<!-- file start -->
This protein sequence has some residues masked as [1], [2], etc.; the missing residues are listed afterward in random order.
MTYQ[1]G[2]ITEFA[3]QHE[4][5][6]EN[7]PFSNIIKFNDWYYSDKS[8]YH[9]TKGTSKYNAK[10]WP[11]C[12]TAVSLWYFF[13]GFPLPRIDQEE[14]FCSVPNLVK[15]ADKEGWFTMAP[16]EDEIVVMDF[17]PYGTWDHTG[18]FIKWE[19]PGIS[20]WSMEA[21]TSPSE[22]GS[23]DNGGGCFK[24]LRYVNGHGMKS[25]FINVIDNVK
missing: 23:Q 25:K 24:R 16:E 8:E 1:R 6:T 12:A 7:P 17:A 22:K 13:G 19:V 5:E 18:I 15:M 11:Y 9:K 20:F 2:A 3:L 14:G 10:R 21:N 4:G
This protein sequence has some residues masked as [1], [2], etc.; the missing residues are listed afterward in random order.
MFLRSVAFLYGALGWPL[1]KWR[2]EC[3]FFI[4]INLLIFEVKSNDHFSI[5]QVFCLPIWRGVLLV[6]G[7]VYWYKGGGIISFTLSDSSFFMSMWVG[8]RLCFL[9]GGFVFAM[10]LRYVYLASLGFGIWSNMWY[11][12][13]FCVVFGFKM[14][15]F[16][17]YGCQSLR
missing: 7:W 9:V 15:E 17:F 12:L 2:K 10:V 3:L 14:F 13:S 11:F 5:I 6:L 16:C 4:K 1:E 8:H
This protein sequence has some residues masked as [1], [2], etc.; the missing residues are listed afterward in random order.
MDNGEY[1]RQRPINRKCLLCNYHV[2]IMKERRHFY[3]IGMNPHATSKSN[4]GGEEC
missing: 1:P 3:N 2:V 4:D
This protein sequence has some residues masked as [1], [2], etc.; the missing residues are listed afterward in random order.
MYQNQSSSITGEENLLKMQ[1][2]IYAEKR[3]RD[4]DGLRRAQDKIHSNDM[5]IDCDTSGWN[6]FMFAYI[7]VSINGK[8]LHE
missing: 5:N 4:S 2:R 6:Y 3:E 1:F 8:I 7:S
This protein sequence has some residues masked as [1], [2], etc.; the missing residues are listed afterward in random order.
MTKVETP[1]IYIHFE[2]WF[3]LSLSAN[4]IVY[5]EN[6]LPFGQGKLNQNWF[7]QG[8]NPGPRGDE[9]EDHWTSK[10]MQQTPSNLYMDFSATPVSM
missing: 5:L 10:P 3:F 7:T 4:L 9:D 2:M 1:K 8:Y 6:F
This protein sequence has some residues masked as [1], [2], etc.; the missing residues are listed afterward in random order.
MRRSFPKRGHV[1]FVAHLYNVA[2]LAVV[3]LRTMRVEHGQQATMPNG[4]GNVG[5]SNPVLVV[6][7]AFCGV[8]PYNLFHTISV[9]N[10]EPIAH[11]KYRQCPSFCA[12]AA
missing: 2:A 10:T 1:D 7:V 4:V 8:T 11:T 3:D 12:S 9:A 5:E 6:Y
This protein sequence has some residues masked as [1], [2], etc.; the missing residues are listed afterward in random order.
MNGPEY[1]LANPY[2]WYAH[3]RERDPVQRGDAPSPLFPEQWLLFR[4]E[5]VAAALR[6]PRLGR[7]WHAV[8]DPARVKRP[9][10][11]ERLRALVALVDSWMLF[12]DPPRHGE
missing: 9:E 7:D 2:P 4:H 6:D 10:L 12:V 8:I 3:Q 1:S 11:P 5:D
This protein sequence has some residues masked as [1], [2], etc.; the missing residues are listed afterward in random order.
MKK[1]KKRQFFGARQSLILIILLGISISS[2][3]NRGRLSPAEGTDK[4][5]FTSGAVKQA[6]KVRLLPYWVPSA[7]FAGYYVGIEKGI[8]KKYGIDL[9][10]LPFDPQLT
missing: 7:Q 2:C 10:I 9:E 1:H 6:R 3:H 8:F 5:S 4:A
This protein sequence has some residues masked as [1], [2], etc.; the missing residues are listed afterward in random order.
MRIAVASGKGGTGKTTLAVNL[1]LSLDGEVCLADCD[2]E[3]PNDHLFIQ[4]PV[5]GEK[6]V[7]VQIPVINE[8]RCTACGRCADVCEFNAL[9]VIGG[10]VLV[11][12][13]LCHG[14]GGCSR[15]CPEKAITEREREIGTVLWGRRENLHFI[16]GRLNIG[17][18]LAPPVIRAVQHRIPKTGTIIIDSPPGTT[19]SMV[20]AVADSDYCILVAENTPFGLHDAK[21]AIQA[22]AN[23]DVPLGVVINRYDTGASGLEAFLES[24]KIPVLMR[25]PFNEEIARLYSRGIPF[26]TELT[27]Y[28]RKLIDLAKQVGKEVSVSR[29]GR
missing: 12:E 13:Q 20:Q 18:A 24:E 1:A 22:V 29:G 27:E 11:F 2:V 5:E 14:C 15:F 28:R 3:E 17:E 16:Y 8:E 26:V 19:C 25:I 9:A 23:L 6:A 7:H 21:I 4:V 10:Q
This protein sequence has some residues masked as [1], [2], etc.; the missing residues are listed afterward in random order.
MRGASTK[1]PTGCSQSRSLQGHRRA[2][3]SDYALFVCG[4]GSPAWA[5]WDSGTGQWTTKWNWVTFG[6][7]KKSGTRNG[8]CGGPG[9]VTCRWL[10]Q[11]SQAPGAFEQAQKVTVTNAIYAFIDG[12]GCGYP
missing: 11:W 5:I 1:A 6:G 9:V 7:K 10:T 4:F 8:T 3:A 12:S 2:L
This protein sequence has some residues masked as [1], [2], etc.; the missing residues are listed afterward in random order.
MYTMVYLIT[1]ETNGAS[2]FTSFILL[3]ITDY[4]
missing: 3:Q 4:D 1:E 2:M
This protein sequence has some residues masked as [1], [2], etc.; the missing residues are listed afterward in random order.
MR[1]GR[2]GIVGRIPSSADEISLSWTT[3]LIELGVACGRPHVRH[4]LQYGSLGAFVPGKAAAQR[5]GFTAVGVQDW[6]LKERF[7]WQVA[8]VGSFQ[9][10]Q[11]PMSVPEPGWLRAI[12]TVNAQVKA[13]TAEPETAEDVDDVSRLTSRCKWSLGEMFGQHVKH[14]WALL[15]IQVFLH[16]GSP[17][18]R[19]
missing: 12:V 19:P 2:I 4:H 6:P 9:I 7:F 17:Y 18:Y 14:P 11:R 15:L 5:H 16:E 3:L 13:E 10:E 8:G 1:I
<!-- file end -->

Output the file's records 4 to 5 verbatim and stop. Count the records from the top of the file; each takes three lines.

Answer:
This protein sequence has some residues masked as [1], [2], etc.; the missing residues are listed afterward in random order.
MYQNQSSSITGEENLLKMQ[1][2]IYAEKR[3]RD[4]DGLRRAQDKIHSNDM[5]IDCDTSGWN[6]FMFAYI[7]VSINGK[8]LHE
missing: 5:N 4:S 2:R 6:Y 3:E 1:F 8:I 7:S
This protein sequence has some residues masked as [1], [2], etc.; the missing residues are listed afterward in random order.
MTKVETP[1]IYIHFE[2]WF[3]LSLSAN[4]IVY[5]EN[6]LPFGQGKLNQNWF[7]QG[8]NPGPRGDE[9]EDHWTSK[10]MQQTPSNLYMDFSATPVSM
missing: 5:L 10:P 3:F 7:T 4:L 9:D 2:M 1:K 8:Y 6:F